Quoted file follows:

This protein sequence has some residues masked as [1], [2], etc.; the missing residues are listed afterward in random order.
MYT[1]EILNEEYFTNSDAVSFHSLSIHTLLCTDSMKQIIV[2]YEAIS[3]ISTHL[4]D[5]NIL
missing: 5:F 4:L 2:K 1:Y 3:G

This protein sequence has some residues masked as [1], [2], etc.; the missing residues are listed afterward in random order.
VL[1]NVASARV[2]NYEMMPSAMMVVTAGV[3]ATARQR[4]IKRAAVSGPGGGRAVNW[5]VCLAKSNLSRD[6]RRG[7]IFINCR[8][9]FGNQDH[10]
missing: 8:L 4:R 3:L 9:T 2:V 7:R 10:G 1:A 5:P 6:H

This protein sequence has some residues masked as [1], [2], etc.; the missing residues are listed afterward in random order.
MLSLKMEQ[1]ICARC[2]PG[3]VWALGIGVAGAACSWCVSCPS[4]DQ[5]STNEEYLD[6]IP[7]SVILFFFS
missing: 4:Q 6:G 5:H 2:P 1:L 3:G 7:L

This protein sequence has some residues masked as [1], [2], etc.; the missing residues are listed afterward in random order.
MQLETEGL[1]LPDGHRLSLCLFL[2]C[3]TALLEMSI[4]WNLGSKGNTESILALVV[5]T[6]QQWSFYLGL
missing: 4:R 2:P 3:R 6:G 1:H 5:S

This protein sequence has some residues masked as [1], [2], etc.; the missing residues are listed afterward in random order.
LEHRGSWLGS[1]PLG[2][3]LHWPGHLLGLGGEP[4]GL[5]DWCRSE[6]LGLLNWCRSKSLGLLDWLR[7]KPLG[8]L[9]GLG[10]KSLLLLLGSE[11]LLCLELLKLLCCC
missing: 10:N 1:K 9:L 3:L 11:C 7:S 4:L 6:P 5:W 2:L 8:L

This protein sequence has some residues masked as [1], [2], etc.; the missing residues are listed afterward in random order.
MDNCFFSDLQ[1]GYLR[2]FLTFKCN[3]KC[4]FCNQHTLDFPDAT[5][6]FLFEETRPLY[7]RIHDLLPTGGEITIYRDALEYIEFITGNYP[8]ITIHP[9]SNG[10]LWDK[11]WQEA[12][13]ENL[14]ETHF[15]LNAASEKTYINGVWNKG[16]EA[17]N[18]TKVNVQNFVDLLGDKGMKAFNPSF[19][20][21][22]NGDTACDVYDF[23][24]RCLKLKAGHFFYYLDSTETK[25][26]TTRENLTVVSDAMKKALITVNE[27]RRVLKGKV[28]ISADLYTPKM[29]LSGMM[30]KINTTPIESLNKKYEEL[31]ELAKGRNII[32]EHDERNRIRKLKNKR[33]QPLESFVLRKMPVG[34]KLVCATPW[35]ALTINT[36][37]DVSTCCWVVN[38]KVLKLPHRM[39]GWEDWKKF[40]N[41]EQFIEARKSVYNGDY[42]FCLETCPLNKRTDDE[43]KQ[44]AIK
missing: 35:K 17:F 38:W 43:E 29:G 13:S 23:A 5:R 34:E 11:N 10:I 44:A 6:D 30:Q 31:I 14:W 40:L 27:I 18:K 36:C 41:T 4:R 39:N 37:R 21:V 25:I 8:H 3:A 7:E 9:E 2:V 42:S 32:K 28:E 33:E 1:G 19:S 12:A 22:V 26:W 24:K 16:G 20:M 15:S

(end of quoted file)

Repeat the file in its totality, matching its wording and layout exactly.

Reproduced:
This protein sequence has some residues masked as [1], [2], etc.; the missing residues are listed afterward in random order.
MYT[1]EILNEEYFTNSDAVSFHSLSIHTLLCTDSMKQIIV[2]YEAIS[3]ISTHL[4]D[5]NIL
missing: 5:F 4:L 2:K 1:Y 3:G

This protein sequence has some residues masked as [1], [2], etc.; the missing residues are listed afterward in random order.
VL[1]NVASARV[2]NYEMMPSAMMVVTAGV[3]ATARQR[4]IKRAAVSGPGGGRAVNW[5]VCLAKSNLSRD[6]RRG[7]IFINCR[8][9]FGNQDH[10]
missing: 8:L 4:R 3:L 9:T 2:V 7:R 10:G 1:A 5:P 6:H

This protein sequence has some residues masked as [1], [2], etc.; the missing residues are listed afterward in random order.
MLSLKMEQ[1]ICARC[2]PG[3]VWALGIGVAGAACSWCVSCPS[4]DQ[5]STNEEYLD[6]IP[7]SVILFFFS
missing: 4:Q 6:G 5:H 2:P 1:L 3:G 7:L

This protein sequence has some residues masked as [1], [2], etc.; the missing residues are listed afterward in random order.
MQLETEGL[1]LPDGHRLSLCLFL[2]C[3]TALLEMSI[4]WNLGSKGNTESILALVV[5]T[6]QQWSFYLGL
missing: 4:R 2:P 3:R 6:G 1:H 5:S

This protein sequence has some residues masked as [1], [2], etc.; the missing residues are listed afterward in random order.
LEHRGSWLGS[1]PLG[2][3]LHWPGHLLGLGGEP[4]GL[5]DWCRSE[6]LGLLNWCRSKSLGLLDWLR[7]KPLG[8]L[9]GLG[10]KSLLLLLGSE[11]LLCLELLKLLCCC
missing: 10:N 1:K 9:L 3:L 11:C 7:S 4:L 6:P 5:W 2:L 8:L

This protein sequence has some residues masked as [1], [2], etc.; the missing residues are listed afterward in random order.
MDNCFFSDLQ[1]GYLR[2]FLTFKCN[3]KC[4]FCNQHTLDFPDAT[5][6]FLFEETRPLY[7]RIHDLLPTGGEITIYRDALEYIEFITGNYP[8]ITIHP[9]SNG[10]LWDK[11]WQEA[12][13]ENL[14]ETHF[15]LNAASEKTYINGVWNKG[16]EA[17]N[18]TKVNVQNFVDLLGDKGMKAFNPSF[19][20][21][22]NGDTACDVYDF[23][24]RCLKLKAGHFFYYLDSTETK[25][26]TTRENLTVVSDAMKKALITVNE[27]RRVLKGKV[28]ISADLYTPKM[29]LSGMM[30]KINTTPIESLNKKYEEL[31]ELAKGRNII[32]EHDERNRIRKLKNKR[33]QPLESFVLRKMPVG[34]KLVCATPW[35]ALTINT[36][37]DVSTCCWVVN[38]KVLKLPHRM[39]GWEDWKKF[40]N[41]EQFIEARKSVYNGDY[42]FCLETCPLNKRTDDE[43]KQ[44]AIK
missing: 35:K 17:F 38:W 43:E 29:G 13:S 23:A 5:R 34:E 11:N 10:I 44:A 6:D 30:Q 31:I 14:W 40:L 27:I 18:K 36:C 41:T 4:R 39:N 37:R 21:V 25:I 8:H 3:A 7:E 9:E 2:V 42:S 32:K 28:E 33:E 1:G 19:S 12:A 22:V 26:W 24:K 16:G 20:M 15:S